Tax arbitration represents an alternative method for resolving tax disputes through a neutral and impartial third party – one or more arbitrators – chosen by the parties or nominated by an Administrative Arbitration Board. Their rulings have the same legal force as a decision issued by a tax court.
This new regime results from the urgent need to deal with an increasing number of cases pending before the tax authorities and tax courts. It is also aimed at preventing judicial litigation. Taxpayers should consider using this regime to solve VAT disputes.
To guarantee the necessary procedural promptness, a process not requiring special formalities was adopted, according to the principle of independency of the arbitrators. Simultaneously, a six month time limit was imposed on resolving cases, extendable up to a maximum of six months.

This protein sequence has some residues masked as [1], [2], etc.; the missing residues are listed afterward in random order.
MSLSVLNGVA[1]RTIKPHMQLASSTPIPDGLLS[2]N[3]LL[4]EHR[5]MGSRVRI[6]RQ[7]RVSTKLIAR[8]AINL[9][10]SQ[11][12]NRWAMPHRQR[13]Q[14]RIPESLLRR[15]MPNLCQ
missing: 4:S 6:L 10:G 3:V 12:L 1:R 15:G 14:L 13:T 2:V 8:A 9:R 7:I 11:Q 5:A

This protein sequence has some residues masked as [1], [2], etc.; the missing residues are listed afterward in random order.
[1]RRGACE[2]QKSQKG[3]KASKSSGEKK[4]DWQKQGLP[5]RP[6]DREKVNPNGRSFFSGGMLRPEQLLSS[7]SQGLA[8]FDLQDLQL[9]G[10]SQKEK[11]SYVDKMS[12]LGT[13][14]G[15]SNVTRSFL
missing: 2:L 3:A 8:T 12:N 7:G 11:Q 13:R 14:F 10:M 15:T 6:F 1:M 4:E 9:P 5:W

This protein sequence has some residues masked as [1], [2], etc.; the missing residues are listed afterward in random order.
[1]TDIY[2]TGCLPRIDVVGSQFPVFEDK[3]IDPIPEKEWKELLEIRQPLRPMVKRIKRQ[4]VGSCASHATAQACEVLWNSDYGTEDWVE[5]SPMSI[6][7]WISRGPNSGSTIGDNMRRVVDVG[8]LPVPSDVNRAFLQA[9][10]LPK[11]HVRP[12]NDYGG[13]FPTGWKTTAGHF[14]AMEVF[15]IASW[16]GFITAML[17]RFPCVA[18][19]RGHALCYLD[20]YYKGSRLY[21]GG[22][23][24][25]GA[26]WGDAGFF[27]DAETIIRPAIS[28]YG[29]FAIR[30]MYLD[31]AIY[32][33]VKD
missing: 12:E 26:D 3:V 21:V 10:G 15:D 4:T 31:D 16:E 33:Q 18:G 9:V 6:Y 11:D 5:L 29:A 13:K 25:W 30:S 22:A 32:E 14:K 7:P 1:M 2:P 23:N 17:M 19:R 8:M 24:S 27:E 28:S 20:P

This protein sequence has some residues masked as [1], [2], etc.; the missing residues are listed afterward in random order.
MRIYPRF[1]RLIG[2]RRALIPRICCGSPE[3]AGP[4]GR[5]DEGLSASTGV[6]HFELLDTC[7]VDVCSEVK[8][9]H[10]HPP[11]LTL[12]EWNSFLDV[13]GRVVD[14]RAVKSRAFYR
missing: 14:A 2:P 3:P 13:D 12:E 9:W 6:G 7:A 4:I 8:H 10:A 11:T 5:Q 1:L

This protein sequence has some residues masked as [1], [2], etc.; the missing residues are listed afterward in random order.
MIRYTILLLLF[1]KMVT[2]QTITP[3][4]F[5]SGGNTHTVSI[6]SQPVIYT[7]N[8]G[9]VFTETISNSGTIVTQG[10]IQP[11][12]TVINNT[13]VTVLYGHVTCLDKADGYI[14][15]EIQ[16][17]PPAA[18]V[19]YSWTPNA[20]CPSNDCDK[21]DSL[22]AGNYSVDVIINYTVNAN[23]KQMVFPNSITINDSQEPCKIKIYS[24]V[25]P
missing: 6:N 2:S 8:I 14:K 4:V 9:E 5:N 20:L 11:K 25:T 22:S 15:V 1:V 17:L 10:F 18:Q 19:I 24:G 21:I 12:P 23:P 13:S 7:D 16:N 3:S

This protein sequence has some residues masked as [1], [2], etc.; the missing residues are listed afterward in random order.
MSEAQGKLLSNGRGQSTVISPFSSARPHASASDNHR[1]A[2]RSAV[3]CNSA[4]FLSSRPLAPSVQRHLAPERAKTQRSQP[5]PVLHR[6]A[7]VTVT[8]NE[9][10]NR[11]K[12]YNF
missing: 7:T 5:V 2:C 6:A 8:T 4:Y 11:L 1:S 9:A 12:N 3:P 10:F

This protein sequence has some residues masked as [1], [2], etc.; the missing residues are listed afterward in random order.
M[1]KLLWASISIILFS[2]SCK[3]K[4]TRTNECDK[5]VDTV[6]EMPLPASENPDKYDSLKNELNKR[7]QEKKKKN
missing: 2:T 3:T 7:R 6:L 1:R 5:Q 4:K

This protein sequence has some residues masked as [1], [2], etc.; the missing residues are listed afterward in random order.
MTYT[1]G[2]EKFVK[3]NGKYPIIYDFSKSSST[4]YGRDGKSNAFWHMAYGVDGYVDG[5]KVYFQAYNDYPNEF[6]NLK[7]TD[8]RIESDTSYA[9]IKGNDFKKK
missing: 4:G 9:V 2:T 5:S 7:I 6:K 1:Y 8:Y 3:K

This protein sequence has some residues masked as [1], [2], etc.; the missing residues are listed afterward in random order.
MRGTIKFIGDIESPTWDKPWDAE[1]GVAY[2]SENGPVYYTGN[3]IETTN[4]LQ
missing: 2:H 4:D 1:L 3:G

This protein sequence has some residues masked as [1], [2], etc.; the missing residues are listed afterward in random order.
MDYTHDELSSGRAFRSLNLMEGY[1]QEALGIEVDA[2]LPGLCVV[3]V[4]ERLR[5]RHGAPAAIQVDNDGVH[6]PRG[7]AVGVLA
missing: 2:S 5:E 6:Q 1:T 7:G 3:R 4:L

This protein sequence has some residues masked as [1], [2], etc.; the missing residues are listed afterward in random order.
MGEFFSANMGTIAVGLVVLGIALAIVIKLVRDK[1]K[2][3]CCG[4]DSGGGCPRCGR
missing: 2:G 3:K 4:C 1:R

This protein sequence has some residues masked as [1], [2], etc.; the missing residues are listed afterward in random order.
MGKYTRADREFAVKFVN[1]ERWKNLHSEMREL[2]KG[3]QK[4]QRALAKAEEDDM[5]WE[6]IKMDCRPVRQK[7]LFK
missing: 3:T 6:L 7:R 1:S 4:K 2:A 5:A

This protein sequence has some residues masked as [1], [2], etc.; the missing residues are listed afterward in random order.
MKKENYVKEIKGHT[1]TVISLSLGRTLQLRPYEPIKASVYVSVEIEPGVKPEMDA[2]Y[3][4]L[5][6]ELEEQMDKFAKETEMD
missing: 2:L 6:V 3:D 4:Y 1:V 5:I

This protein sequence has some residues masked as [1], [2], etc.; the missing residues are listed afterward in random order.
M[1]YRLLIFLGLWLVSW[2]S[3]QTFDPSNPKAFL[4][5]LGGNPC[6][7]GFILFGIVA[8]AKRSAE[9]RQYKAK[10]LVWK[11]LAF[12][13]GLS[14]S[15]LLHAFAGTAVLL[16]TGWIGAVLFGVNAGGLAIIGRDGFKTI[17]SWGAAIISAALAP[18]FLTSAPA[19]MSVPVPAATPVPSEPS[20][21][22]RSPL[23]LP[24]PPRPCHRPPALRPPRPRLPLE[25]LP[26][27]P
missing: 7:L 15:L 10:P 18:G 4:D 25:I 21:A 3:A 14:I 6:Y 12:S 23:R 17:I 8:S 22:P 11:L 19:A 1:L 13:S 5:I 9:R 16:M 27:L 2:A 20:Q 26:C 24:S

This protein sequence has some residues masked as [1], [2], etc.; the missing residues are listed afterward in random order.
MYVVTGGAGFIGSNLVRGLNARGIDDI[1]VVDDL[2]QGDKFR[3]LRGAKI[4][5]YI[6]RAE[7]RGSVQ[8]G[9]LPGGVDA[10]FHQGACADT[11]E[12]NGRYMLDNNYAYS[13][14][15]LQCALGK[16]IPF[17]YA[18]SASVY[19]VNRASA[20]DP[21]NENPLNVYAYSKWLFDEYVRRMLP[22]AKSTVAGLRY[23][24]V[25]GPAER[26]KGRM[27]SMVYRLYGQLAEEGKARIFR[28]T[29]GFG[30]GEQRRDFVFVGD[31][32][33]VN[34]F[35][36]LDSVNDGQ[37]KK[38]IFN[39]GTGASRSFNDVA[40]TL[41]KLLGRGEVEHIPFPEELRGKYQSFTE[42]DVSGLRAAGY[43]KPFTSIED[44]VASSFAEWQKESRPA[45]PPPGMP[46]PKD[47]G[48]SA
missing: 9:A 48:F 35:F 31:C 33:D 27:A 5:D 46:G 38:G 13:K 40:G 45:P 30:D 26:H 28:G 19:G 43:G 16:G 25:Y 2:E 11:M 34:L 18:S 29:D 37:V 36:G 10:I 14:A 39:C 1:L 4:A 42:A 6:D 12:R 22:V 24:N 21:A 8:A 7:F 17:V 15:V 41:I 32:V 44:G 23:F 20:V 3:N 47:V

Taxpayers may request arbitration on several types of claims, such as the legality of tax assessments and self-assessments, property taxes, and others.
Notwithstanding this, tax authorities are not bound to arbitral proceeding in disputes, if they relate to:
- assessments of taxable income or tax made by indirect methods
- tax litigation with an amount higher than €10 million.
Generally, a tax arbitration decision cannot be appealed. Nevertheless, in specific situations, it is possible to appeal to the Constitutional Court, to the Supreme Administration Court, or the Central Administrative Court.
Whenever the Arbitration Court is the last appeal, the decision should refer to a preliminary ruling from the Court of Justice of the European Union. This is because the entire arbitration procedure is equivalent to the state court, and is entirely carried out by a body (the Arbitration Centre) created by the Ministry of Justice.
Considering all of this, the tax arbitration is a new, valuable and efficient option in case of tax disputes.